The second topic was Non-Incumbent Transmission Developers. The Rule directs transmission providers to remove from their OATTs, or other Commission-jurisdictional tariffs and agreements, any provisions that grant a federal right of first refusal to transmission facilities that are selected in a regional transmission plan for purposes of cost allocation. There are three exceptions: local facilities, upgrades, and construction of transmission facilities. Each transmission provider must create qualification criteria to determine an entity's eligibility to propose a transmission project, whether that entity is an incumbent transmission provider or a non-incumbent transmission developer. Although there is no one recommended approach, the qualification criteria must be non-discriminatory, must allow a developer to show that the developer has financial resources and technical expertise, and must be identical to other qualification criteria within a region. Each transmission provider must revise its OATT to identify: (1) the information that must be submitted by a prospective transmission developer; and (2) the information due date to be considered for each regional transmission planning cycle. The information requirements must walk the line between being detailed enough to allow comparison to incumbent developers, yet not be unduly burdensome. Each transmission provider must amend its OATT to describe the evaluation process used in selecting a proposed transmission facility in the regional transmission plan for purposes of cost allocation. The evaluation process must be sufficiently detailed to show stakeholders why a project was or was not selected. Each  provider must also describe the circumstances under which it will reevaluate the regional transmission plan to determine if delays in the development of a transmission facility selected in a regional transmission plan for purposes of cost allocation require evaluation of alternative solutions.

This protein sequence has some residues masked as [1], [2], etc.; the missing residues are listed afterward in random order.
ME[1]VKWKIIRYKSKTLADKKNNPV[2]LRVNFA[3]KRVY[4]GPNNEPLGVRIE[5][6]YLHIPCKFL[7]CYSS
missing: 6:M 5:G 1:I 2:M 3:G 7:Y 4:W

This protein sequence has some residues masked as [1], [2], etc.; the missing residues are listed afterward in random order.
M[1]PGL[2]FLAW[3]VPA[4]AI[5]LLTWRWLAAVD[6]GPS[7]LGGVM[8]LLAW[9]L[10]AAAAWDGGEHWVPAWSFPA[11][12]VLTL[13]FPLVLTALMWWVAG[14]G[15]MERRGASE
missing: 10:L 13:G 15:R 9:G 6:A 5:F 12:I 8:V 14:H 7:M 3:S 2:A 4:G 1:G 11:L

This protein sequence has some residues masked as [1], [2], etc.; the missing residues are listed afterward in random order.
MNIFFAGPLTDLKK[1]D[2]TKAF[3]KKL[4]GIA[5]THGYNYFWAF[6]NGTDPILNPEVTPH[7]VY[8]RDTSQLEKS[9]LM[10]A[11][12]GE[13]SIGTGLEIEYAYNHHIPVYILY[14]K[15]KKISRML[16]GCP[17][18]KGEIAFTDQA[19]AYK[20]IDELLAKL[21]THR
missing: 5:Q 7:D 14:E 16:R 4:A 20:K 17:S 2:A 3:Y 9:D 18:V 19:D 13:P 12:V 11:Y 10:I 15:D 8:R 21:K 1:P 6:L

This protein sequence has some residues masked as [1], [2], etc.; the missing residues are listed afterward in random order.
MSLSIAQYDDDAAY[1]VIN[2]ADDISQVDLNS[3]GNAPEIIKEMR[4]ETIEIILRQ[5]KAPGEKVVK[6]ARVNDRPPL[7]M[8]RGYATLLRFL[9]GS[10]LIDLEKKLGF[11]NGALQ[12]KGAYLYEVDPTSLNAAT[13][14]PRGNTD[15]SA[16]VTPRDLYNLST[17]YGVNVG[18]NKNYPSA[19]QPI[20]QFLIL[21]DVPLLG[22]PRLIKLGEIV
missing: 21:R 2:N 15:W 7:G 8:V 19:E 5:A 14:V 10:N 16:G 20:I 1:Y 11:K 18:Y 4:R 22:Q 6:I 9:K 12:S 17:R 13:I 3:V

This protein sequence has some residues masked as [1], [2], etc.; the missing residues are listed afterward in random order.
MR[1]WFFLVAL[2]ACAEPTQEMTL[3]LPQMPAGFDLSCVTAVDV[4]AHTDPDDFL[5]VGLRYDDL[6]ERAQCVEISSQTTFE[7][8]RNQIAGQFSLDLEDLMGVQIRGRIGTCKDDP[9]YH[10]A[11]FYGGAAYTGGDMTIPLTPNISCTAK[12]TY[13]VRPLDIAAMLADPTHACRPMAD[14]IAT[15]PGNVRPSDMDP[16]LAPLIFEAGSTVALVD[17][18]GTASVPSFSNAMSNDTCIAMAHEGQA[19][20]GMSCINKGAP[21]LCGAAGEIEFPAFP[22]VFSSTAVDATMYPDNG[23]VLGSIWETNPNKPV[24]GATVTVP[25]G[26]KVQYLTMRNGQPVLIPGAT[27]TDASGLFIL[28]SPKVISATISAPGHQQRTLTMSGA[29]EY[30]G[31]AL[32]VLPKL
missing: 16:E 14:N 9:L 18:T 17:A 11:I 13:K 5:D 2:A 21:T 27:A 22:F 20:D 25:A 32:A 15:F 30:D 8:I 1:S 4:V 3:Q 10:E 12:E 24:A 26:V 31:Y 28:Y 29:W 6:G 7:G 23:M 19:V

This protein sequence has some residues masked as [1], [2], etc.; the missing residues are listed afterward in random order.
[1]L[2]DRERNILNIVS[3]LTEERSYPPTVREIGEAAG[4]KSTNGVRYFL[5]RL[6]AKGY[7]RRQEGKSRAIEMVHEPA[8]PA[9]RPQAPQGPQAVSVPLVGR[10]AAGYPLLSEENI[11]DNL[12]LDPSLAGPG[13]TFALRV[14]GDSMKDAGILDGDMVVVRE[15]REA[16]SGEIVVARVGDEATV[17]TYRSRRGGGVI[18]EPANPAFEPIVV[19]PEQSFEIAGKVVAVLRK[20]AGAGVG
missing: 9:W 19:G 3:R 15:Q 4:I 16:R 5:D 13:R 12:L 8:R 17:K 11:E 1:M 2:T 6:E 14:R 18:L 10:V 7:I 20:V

The third topic was Interregional Coordination and Cost Allocation. To achieve interregional coordination, the Rule requires neighboring transmission planning regions to share information regarding the respective needs of each region and potential solutions to those needs. Neighboring regions must also identify and jointly evaluate interregional transmission facilities that may provide more efficient or cost-effective solutions to those regional needs. More specifically, the Rule requires that neighboring planning regions within the same interconnection develop procedures for sharing information, implement procedures and describe methods by which neighboring regions will identify and jointly evaluate transmission facilities, exchange planning data, and maintain a website or email list for the communication of information. Additionally, compliance filings must describe of the type of transmission studies that will be conducted to enhance interregional cooperation.